In the previous six posts in this series on the process for choosing and implementing the right technology for your advisory firm, we provided you with a detailed step-by-step process when doing so. On the surface, it may seem a bit daunting to accomplish all of the tasks we suggested. However, it is not necessary to do every step at once in a linear fashion. In fact, you will most likely find yourself coming back to elements that you skipped in order to achieve the business results that you are committed to. Although this might seem a bit inefficient, sometimes you don’t know what you don’t know and thus, you may need to skip specific tasks until you have more information that is learned accomplishing a different one.
Focus on Executing and Monitoring Your Business Results
It’s okay if you don’t follow the five steps exactly. Each firm has certain natural strengths and activities that it does well in the normal course of running its business. These activities will align with some of the specific steps and can be completed in the course of managing the business. For example, if you already conduct an effective weekly staff meeting where you review strategic initiatives and client projects that are under way, you may not need to do anything incremental for your software project. From an “execute” step, you can use your existing meetings to review the software implementation project and discuss key accomplishments, next steps, etc.
One key observation of advisors going through a software selection process is they generally overweight the initial step of selecting the software and underweight the back-end steps of executing and monitoring. While there are important differences in various software applications, the gap between vendors is generally narrowing. Therefore, your emphasis needs to be on how your firm is going to execute and effectively monitor the results ensuring that the expected results materialize versus making sure you have every software bell and whistle up front.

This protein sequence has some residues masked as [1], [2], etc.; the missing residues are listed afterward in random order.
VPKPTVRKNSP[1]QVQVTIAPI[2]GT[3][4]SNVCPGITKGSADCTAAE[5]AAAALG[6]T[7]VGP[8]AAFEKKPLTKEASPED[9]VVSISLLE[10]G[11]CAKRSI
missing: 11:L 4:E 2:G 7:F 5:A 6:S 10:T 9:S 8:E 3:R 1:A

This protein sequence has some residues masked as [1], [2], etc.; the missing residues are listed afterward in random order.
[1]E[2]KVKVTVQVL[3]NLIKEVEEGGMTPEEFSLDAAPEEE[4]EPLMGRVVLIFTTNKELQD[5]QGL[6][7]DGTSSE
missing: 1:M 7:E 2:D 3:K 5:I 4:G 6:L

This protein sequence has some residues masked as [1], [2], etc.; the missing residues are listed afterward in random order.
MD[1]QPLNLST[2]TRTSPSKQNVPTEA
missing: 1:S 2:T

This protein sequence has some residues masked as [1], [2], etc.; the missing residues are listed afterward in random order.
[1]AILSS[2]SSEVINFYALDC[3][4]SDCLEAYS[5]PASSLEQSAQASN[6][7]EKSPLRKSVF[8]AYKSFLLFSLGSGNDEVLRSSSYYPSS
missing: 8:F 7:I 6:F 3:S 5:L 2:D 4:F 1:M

How to View Vendors
Another key aspect of software selection and implementation is the pace or speed in which software vendors are improving their product. Historically, a vendor might only come out with one release a year. Now, it is common for vendors to release significant new functionality three or more times annually. Therefore, you are not simply buying the vendors products as they stand today. Rather, you are investing in an ongoing relationship and making a bet that the vendor will continue to refine and improve the product to better meet your needs.
Defining Your Requirements
When working with a vendor, both at the initial installation phase and throughout your relationship, it’s important that you effectively communicate your requirements in a way that minimizes misunderstandings. In general, advisors tend to provide less-than-specific feedback on what improvements or needs they have to their vendors. This causes frustration for both the advisor and the vendor as new software releases then don’t always include the specifics of what the advisor desires.
The term “define requirement” seems to mean something a little bit different to everyone and it is important that when you communicate to a vendor (or even an employee) that the two of you have a common understanding of what the particular requirement or process is. Make sure you’re all on the same page as it relates to what requirements mean, e.g., a